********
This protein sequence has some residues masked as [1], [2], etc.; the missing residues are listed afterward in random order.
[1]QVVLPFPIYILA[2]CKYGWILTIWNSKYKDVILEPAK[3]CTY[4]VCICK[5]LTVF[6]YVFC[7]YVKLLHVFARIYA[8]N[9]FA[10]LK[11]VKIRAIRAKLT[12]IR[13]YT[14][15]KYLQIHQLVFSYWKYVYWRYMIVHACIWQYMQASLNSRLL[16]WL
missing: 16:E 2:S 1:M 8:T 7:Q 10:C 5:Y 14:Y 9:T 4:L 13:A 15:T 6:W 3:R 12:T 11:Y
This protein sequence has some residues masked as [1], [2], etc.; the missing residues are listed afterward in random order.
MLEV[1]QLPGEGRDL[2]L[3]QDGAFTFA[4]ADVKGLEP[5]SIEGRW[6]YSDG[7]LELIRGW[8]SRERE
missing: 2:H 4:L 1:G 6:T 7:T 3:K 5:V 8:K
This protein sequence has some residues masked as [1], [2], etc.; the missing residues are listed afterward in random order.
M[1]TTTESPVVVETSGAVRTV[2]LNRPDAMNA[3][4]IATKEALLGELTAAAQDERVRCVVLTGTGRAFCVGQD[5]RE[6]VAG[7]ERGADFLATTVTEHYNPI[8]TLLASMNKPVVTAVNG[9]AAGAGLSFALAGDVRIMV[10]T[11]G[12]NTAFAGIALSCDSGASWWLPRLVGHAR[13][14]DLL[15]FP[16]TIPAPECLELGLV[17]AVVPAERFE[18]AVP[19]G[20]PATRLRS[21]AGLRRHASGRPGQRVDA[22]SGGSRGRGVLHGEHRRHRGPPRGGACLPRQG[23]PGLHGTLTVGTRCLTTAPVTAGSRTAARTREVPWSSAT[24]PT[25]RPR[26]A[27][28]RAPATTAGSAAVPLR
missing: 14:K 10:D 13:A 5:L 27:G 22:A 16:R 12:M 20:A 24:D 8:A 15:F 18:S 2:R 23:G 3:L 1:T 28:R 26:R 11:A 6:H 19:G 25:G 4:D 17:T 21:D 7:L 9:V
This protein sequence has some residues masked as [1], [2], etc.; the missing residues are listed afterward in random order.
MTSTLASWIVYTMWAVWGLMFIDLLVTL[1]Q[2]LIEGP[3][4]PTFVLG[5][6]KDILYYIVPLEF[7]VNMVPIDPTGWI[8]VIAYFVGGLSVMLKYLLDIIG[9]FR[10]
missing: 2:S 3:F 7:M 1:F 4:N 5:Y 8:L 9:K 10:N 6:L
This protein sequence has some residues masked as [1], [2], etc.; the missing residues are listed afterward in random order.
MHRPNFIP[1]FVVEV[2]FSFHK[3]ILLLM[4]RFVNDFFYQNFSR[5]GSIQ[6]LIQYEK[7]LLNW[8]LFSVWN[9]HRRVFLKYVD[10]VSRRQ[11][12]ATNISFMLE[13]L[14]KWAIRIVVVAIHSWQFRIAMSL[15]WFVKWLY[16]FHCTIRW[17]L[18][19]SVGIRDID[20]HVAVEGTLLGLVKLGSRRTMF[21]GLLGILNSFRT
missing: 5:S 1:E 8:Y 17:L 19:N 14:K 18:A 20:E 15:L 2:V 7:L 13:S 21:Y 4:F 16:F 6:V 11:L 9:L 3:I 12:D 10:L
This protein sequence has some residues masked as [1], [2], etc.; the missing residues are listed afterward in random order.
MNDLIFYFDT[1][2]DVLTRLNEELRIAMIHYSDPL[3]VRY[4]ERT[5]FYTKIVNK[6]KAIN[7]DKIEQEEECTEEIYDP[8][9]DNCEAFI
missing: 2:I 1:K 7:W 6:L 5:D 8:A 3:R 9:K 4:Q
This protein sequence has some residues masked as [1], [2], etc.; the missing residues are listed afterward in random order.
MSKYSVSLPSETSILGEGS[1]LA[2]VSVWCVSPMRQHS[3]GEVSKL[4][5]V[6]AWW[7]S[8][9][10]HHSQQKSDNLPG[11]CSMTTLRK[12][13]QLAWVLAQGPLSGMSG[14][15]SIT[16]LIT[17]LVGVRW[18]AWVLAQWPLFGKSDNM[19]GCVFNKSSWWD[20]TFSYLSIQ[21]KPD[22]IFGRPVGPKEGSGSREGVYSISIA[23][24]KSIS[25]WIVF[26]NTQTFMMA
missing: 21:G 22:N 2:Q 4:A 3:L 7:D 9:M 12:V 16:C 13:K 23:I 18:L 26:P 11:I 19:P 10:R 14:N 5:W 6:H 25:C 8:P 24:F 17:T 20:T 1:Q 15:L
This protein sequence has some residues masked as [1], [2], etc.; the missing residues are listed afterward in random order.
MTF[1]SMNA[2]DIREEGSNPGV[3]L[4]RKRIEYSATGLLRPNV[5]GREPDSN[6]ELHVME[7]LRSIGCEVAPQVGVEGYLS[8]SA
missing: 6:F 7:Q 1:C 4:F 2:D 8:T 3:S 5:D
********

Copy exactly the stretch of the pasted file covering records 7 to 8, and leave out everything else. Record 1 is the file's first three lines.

This protein sequence has some residues masked as [1], [2], etc.; the missing residues are listed afterward in random order.
MSKYSVSLPSETSILGEGS[1]LA[2]VSVWCVSPMRQHS[3]GEVSKL[4][5]V[6]AWW[7]S[8][9][10]HHSQQKSDNLPG[11]CSMTTLRK[12][13]QLAWVLAQGPLSGMSG[14][15]SIT[16]LIT[17]LVGVRW[18]AWVLAQWPLFGKSDNM[19]GCVFNKSSWWD[20]TFSYLSIQ[21]KPD[22]IFGRPVGPKEGSGSREGVYSISIA[23][24]KSIS[25]WIVF[26]NTQTFMMA
missing: 21:G 22:N 2:Q 4:A 3:L 7:D 9:M 12:V 16:C 13:K 23:I 18:L 26:P 11:I 19:P 10:R 14:N 5:W 6:H 25:C 8:P 24:F 17:T 20:T 1:Q 15:L
This protein sequence has some residues masked as [1], [2], etc.; the missing residues are listed afterward in random order.
MTF[1]SMNA[2]DIREEGSNPGV[3]L[4]RKRIEYSATGLLRPNV[5]GREPDSN[6]ELHVME[7]LRSIGCEVAPQVGVEGYLS[8]SA
missing: 6:F 7:Q 1:C 4:F 2:D 8:T 3:S 5:D